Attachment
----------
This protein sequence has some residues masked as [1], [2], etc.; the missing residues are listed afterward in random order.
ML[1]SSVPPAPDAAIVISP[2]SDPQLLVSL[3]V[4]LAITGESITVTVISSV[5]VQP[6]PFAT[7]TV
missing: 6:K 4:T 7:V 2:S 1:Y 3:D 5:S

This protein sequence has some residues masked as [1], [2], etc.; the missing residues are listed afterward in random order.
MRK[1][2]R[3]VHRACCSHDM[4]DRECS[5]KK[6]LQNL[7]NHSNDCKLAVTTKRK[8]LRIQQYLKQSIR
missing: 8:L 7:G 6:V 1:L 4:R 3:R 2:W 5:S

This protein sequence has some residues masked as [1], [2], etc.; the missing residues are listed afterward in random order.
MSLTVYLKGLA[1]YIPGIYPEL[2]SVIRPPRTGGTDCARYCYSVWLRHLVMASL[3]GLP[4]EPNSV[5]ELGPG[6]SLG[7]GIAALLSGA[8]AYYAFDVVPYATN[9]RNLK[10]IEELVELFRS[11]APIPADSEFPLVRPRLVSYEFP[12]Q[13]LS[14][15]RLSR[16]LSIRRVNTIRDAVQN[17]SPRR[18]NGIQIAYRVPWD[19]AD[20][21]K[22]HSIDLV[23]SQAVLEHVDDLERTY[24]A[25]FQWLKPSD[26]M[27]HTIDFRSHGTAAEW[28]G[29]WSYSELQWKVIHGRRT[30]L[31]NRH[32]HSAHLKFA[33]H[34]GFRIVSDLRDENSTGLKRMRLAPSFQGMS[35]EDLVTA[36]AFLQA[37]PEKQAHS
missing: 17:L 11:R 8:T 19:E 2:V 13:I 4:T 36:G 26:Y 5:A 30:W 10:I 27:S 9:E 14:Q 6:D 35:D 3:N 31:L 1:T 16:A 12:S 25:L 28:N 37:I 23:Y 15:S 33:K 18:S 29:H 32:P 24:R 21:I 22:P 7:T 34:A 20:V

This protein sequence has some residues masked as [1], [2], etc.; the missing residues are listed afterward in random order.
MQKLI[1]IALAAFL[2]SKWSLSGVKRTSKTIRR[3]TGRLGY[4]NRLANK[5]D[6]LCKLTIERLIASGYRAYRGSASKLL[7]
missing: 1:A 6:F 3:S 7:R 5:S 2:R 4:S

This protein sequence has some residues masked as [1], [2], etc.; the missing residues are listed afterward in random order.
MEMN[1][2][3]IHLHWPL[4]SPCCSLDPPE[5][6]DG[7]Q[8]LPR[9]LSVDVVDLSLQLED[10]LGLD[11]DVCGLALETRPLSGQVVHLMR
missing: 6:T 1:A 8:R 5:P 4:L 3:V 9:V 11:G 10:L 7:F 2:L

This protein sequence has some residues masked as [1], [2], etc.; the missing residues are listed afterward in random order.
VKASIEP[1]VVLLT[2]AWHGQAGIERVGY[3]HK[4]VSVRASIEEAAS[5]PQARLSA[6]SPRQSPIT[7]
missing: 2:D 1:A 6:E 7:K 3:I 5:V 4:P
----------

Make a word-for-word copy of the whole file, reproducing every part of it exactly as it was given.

This protein sequence has some residues masked as [1], [2], etc.; the missing residues are listed afterward in random order.
ML[1]SSVPPAPDAAIVISP[2]SDPQLLVSL[3]V[4]LAITGESITVTVISSV[5]VQP[6]PFAT[7]TV
missing: 6:K 4:T 7:V 2:S 1:Y 3:D 5:S

This protein sequence has some residues masked as [1], [2], etc.; the missing residues are listed afterward in random order.
MRK[1][2]R[3]VHRACCSHDM[4]DRECS[5]KK[6]LQNL[7]NHSNDCKLAVTTKRK[8]LRIQQYLKQSIR
missing: 8:L 7:G 6:V 1:L 4:R 3:R 2:W 5:S

This protein sequence has some residues masked as [1], [2], etc.; the missing residues are listed afterward in random order.
MSLTVYLKGLA[1]YIPGIYPEL[2]SVIRPPRTGGTDCARYCYSVWLRHLVMASL[3]GLP[4]EPNSV[5]ELGPG[6]SLG[7]GIAALLSGA[8]AYYAFDVVPYATN[9]RNLK[10]IEELVELFRS[11]APIPADSEFPLVRPRLVSYEFP[12]Q[13]LS[14][15]RLSR[16]LSIRRVNTIRDAVQN[17]SPRR[18]NGIQIAYRVPWD[19]AD[20][21]K[22]HSIDLV[23]SQAVLEHVDDLERTY[24]A[25]FQWLKPSD[26]M[27]HTIDFRSHGTAAEW[28]G[29]WSYSELQWKVIHGRRT[30]L[31]NRH[32]HSAHLKFA[33]H[34]GFRIVSDLRDENSTGLKRMRLAPSFQGMS[35]EDLVTA[36]AFLQA[37]PEKQAHS
missing: 17:L 11:R 8:T 19:E 2:V 13:I 4:T 36:G 26:Y 5:A 30:W 10:I 27:S 9:E 14:Q 6:D 35:D 3:N 31:L 1:T 16:A 12:S 25:L 28:N 37:I 23:Y 15:S 33:K 18:S 29:H 32:P 24:R 21:I 22:P 7:T 34:A 20:V

This protein sequence has some residues masked as [1], [2], etc.; the missing residues are listed afterward in random order.
MQKLI[1]IALAAFL[2]SKWSLSGVKRTSKTIRR[3]TGRLGY[4]NRLANK[5]D[6]LCKLTIERLIASGYRAYRGSASKLL[7]
missing: 1:A 6:F 3:S 7:R 5:S 2:R 4:S

This protein sequence has some residues masked as [1], [2], etc.; the missing residues are listed afterward in random order.
MEMN[1][2][3]IHLHWPL[4]SPCCSLDPPE[5][6]DG[7]Q[8]LPR[9]LSVDVVDLSLQLED[10]LGLD[11]DVCGLALETRPLSGQVVHLMR
missing: 6:T 1:A 8:R 5:P 4:L 3:V 9:V 11:G 10:L 7:F 2:L

This protein sequence has some residues masked as [1], [2], etc.; the missing residues are listed afterward in random order.
VKASIEP[1]VVLLT[2]AWHGQAGIERVGY[3]HK[4]VSVRASIEEAAS[5]PQARLSA[6]SPRQSPIT[7]
missing: 2:D 1:A 6:E 7:K 3:I 5:V 4:P